Rand Abu Al-Sha’r hails from Amman, Jordan, and is an architectural studies major. She completed her thesis on rethinking refugee shelter design and is interested in incorporating sustainability within architecture.
Designer Nadira Alaraj and the Kattan family silversmiths do incredible work in Bethlehem. The silver zaytouna jewelry features handcrafted olive leaves from sterling silver. Designers pick the olive leaves and cast them to create unique molds. Every single silver leaf is individually formed from a mold that is only used once, rendering unique, one-of-a-kind leaves.
Sherida Kuffour is a Graphic Designer and Illustrator from The Netherlands, where she currently studies an MA in Design at the Sandberg Instituut. As a multi-disciplinary designer, with experience in publishing, navigational design and branding, strategic approaches to projects and brand developments ensure a thorough and critical work process.
Our second day in Palestine, started on the first day of October. The night before, the white rabbit had lead us save and in time through its hole and nobody of us could really believe that we have had no problems with the Queen of Hearts and her guards; that we were finally here, in miraculous Ramallah.
The evening lead us into the workshop of the rabbits old friend, the crazy cobbler whose favourite time of the day had just begun, the night. Our party member Majnuna, skilled in all kinds of crafts and arts, found herself in Wonderland, tried all his machines and agreed on becoming the cobblers apprentice.
But no night shall pass without the celebration of our non-birthday, and so our glasses were filled with a white liquid called Arak, which is not Raki, nor it is Ouzo —no matter what the bottle says. The glasses where wicked too and filled themselves each time we tried to empty them. The Rabbits and Cobblers old friend, the March Hare, joined our party and the night went on with talks about pleasures and inconveniences, the Queen of hearts and her guards, about the amazing creatures of Wonderland and their ability to make so much good out of so much nothing.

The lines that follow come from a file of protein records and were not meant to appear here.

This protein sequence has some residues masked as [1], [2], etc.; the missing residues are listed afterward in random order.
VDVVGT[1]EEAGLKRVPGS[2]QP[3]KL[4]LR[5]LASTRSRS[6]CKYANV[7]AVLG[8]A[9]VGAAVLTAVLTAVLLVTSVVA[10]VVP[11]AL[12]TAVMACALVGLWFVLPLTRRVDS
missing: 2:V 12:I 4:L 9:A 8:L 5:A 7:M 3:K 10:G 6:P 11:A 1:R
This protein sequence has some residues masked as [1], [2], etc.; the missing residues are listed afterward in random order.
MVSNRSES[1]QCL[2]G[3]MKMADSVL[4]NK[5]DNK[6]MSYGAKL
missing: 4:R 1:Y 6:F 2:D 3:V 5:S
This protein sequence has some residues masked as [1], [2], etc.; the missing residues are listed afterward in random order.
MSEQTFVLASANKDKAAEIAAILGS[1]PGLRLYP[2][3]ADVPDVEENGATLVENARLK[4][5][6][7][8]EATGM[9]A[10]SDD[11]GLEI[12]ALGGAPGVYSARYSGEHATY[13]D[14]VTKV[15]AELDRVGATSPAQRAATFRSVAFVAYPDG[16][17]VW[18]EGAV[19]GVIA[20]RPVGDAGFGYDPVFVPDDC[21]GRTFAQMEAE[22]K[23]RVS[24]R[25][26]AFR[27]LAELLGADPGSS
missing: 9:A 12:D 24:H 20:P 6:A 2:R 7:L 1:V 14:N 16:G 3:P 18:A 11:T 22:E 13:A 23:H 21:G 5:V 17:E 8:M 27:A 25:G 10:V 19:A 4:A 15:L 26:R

Finally we were brought to our hotel by the crazy cobbler on his flying carpet. Waking up after a short sleep which had given our livers too little time to digest the «don’t-call-it-Ouzo» we hurried on to our base for the next 10 days, where this very famous guy was born about 2000 years ago; who had a long beard, many followers and could turn water into wine. There, in the city of eternal Christmas, we were introduced to our new friends, inhabitants of Wonderland, skilled craftsmen and -women of whom we were going to learn so much.
Writing this in retrospect is a matter of great difficulties. Here in Wonderland things are different than they appear. Weeks, especially the last not yet two, can feel like months or years. The ones who seem defeated can be more free than their conquerors. To reach the place across the street, only some meters away, can be a journey of years.
We learned a lot, especially to open our eyes and listen and not to rely on the knowledge we brought with us in our baggage. We smoked the Argeelah with the local caterpillars which will certainly turn into butterflies some day. We made friends in Wonderland and once we are back home we will see things a little bit with their eyes and we will wonder and tell about Wonderland.
Mohammed Musallam was born in Gaza in 1974 after his family had been dislocated from the historic Palestine as a consequent of the 1948 war.
He holds a PhD in philosophy of Fine Arts, Painting Department, Fine Arts College, Minia University, Egypt. He currently resides in Gaza and works there as a lecturer of “Painting and the History of Palestinian Arts” at the College of Arts, Al Aqsa University.
From his first steps as a university student he became greatly influenced by the abstract art processes and approaches.
In his Art, he focuses on portraying a range of humanistic issues, which go beyond the limitations imposed by any prevailing time-related matters, which may be oppressive and persistent simultaneously. At the same time, he concentrates on conveying the notion of the preservation of our humaneness amid the harshness of our environment as one of the most important reasons for our existence.